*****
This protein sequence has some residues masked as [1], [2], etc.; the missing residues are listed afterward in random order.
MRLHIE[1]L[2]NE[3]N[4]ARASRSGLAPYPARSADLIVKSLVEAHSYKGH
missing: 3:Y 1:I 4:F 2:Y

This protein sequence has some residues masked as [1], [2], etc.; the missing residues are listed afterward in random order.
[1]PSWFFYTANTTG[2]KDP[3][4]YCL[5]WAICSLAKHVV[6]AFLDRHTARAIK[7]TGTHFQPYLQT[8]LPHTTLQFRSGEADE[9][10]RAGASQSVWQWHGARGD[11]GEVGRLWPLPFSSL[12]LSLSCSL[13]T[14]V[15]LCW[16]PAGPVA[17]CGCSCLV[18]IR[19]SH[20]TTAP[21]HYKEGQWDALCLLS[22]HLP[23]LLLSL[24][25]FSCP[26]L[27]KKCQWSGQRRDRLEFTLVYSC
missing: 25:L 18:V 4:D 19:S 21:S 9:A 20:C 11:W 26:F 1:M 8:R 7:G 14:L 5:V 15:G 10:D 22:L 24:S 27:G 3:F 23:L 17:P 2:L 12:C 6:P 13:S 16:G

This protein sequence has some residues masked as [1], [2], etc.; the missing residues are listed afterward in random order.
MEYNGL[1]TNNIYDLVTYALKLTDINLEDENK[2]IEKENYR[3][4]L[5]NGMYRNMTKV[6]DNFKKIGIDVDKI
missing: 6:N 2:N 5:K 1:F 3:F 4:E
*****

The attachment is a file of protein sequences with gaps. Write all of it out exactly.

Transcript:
This protein sequence has some residues masked as [1], [2], etc.; the missing residues are listed afterward in random order.
MRLHIE[1]L[2]NE[3]N[4]ARASRSGLAPYPARSADLIVKSLVEAHSYKGH
missing: 3:Y 1:I 4:F 2:Y

This protein sequence has some residues masked as [1], [2], etc.; the missing residues are listed afterward in random order.
[1]PSWFFYTANTTG[2]KDP[3][4]YCL[5]WAICSLAKHVV[6]AFLDRHTARAIK[7]TGTHFQPYLQT[8]LPHTTLQFRSGEADE[9][10]RAGASQSVWQWHGARGD[11]GEVGRLWPLPFSSL[12]LSLSCSL[13]T[14]V[15]LCW[16]PAGPVA[17]CGCSCLV[18]IR[19]SH[20]TTAP[21]HYKEGQWDALCLLS[22]HLP[23]LLLSL[24][25]FSCP[26]L[27]KKCQWSGQRRDRLEFTLVYSC
missing: 25:L 18:V 4:D 19:S 21:S 9:A 20:C 11:W 26:F 1:M 8:R 7:G 14:L 5:V 15:G 10:D 22:L 24:S 27:G 3:F 23:L 17:P 2:L 12:C 6:P 13:S 16:G

This protein sequence has some residues masked as [1], [2], etc.; the missing residues are listed afterward in random order.
MEYNGL[1]TNNIYDLVTYALKLTDINLEDENK[2]IEKENYR[3][4]L[5]NGMYRNMTKV[6]DNFKKIGIDVDKI
missing: 6:N 2:N 5:K 1:F 3:F 4:E